Did China Follow The Shock Doctrine?

When China shifted its view on food subsidies this week, it was considered a major about face for a country that has been open to free trade for the last 30 years.

According to writer Naomi Klein in the conclusion of her book The Shock Doctrine: the rise of disaster capitalism, this turn is happening because China and its people are recovering from the “economic shock therapy” that the government put the people through since certain event in June 1989.

Klein says that the government used this event to push through some of the most anti-citizen-styled economic policies which were just recently corrected by the country’s new labour law that took effect on January 1st 2008. The inspiration for these policies was the economist Milton Friedman of the University of Chicago.

Friedman who advocated a pure form capitalism which was free of government intervention — and low taxes and little in the way of social services. Klein says that the only way citizens would accept a situation like this is in the wake of a major physical shock such a coup or natural disaster. The citizens would then be hit with a second economic shock in the form of Friedman’s economic policies and finally, violent physical repression would be used to ensure that those who tried to oppose the economic policies were effectively removed from society.

Klein details the history of this policy and how it was first tried in Chile with Pinochet and then through out other Latin American countries and then Indonesia with Suharto. In the late 1980s, the economic policy was pushed on Eastern European countries when they emerged from Communism. There wasn’t the same violence in Eastern Europe as in Latin America or Indonesia, but Klein seems to think that the drop in the standard of living of most of the population was just as bad.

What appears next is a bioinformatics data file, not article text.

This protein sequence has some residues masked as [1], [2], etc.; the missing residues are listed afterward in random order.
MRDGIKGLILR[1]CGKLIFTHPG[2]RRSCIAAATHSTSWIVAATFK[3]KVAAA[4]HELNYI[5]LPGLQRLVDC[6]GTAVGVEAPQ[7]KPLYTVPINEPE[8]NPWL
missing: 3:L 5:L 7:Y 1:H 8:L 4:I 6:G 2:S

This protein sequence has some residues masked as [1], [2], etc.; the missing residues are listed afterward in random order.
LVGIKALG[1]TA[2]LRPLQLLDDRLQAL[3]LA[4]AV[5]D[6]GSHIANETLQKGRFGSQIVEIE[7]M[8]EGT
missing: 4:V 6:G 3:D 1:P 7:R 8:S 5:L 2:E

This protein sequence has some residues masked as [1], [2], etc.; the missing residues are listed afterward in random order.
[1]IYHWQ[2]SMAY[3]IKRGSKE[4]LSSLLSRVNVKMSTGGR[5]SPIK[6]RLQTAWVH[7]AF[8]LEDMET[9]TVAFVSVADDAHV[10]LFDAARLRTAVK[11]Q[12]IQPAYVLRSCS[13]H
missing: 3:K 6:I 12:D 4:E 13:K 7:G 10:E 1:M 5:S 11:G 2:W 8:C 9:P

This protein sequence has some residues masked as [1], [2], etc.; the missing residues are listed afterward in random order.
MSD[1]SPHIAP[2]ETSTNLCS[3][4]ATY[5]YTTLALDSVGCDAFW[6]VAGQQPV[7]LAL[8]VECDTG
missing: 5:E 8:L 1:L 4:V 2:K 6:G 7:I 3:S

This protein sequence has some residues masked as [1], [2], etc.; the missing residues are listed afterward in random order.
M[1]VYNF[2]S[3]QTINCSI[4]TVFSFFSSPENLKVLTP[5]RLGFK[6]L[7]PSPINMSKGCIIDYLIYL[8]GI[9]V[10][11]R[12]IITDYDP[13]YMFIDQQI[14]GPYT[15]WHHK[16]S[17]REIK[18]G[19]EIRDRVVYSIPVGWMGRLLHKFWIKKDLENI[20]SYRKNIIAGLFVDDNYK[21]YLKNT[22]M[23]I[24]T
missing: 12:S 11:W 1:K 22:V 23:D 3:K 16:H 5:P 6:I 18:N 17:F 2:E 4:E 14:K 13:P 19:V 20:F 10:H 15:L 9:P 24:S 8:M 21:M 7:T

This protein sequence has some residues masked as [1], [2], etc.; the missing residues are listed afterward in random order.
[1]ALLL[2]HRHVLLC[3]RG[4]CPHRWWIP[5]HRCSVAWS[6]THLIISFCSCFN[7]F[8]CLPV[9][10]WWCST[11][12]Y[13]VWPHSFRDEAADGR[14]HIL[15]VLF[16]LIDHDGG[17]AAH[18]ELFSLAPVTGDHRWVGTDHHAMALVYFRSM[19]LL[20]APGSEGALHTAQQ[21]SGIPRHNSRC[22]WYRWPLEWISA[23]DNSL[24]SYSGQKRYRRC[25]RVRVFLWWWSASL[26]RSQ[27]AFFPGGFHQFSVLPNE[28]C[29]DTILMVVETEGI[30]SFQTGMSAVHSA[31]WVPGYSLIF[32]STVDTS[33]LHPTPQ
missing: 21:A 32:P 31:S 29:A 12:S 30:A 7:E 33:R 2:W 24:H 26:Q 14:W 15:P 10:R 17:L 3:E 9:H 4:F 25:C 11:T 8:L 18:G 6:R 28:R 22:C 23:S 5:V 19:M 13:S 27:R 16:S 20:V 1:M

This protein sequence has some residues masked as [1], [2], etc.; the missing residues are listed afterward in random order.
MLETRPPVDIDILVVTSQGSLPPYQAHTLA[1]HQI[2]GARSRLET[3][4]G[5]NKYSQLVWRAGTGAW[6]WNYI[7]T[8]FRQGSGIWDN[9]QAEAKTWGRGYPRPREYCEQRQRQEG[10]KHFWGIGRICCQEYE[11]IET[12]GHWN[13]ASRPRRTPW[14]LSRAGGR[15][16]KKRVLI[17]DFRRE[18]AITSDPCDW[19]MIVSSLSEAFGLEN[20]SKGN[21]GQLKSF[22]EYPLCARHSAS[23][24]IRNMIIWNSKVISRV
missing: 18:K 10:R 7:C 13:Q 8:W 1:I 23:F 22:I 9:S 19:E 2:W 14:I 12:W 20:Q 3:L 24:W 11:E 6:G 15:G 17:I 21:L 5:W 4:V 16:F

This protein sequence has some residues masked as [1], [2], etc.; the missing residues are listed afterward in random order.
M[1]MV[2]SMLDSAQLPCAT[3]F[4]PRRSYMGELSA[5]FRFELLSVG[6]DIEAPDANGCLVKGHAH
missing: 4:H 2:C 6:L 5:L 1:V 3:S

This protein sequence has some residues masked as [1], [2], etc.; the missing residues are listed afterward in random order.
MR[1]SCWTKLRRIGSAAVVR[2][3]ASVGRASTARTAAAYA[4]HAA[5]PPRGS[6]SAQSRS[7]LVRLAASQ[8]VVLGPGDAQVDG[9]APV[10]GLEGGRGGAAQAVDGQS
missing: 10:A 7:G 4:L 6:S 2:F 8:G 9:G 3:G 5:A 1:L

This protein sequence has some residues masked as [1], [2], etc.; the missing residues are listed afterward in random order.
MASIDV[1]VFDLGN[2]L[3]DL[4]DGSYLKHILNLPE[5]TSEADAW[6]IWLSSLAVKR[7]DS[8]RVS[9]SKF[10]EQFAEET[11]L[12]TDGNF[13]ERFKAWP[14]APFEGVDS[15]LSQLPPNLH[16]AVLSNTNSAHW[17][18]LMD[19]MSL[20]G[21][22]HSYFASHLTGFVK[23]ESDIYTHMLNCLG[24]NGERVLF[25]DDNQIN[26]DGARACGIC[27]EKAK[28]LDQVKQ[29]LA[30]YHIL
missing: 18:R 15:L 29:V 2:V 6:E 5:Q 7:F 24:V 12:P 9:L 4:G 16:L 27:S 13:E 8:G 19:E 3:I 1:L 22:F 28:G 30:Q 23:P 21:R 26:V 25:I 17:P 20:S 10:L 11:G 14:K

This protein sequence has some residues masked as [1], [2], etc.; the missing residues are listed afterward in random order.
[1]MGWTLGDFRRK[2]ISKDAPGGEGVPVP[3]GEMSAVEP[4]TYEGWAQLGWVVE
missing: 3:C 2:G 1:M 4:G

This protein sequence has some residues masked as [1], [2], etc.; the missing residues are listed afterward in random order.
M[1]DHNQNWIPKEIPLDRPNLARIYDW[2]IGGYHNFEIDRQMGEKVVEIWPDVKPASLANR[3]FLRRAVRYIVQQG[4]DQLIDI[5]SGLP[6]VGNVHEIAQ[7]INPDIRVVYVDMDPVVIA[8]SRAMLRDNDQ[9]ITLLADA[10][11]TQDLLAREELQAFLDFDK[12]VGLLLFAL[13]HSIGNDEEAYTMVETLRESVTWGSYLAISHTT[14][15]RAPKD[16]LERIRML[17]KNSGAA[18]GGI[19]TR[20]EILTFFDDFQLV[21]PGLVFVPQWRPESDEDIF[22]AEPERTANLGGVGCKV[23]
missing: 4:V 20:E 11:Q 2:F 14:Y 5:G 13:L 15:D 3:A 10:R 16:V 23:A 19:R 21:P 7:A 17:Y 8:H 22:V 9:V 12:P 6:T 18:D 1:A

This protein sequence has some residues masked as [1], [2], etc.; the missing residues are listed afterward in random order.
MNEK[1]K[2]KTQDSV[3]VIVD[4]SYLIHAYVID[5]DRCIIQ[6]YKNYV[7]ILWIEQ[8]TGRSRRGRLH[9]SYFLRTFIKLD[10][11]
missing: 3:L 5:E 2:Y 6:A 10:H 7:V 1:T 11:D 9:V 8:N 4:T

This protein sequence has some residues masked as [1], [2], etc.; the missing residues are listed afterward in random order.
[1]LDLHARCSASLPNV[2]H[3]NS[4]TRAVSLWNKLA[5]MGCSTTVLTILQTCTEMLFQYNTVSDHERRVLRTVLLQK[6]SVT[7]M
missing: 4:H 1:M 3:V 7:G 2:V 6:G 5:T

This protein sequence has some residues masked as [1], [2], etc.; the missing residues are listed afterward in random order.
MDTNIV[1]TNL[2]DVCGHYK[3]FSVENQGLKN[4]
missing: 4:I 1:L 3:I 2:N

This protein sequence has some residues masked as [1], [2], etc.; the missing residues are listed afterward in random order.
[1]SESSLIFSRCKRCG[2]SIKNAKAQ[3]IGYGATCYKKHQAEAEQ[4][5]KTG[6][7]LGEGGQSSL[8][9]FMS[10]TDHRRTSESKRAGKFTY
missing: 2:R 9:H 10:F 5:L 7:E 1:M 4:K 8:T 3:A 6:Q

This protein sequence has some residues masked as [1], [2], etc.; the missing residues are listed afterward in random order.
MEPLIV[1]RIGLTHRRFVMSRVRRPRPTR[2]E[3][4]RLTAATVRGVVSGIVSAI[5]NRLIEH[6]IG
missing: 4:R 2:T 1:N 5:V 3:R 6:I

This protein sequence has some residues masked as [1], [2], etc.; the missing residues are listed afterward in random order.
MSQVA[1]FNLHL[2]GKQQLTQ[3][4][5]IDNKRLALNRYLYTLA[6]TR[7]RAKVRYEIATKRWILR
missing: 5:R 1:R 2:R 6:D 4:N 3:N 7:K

The final third of the book is devoted to the disaster capitalism complex, which Klein says developed mostly in the US and was able to reach its peak after 9/11 when companies such as Haliburton emerged fully prepared to help the newly established Homeland Security Department with protecting the US and the Pentagon with planning the war in Iraq.

The really reason the Bush government went to Iraq, Klein said wasn’t because of WMD or Islamofascism but instead because it wanted to use Iraq as a Middle East experiment. The Bush government wanted to open the markets of the Middle East and the easiest way they thought to do that was to destroy Iraq and remake it as a pure capitalist paradise.

The thing is you can’t completely clean the slate, people will always resist the attempts to erasing the old form and replacing it with something new. And as we know people in Iraq resisted. It didn’t help that the foreign contractors that came in such as Haliburton and Blackwater didn’t attempt to hire any Iraqis but instead brought in all their workers from abroad (something these same companies would repeat with the assistance they would give in Hurricane Katrina).

Klein concludes the book by saying that some countries are now recovering from the shock doctrine and replacing its economic theory with a component that is more beneficial to its citizens — such as the story with China I mentioned at the beginning of this piece.

In fact the opening paragraph really sums up all of the 10 or so pages that Klein writes about China in the book. China might of gotten a lot of mentions in book reviews and media interviews but it is really just a small portion of the book, but that doesn’t mean the book is not worth reading.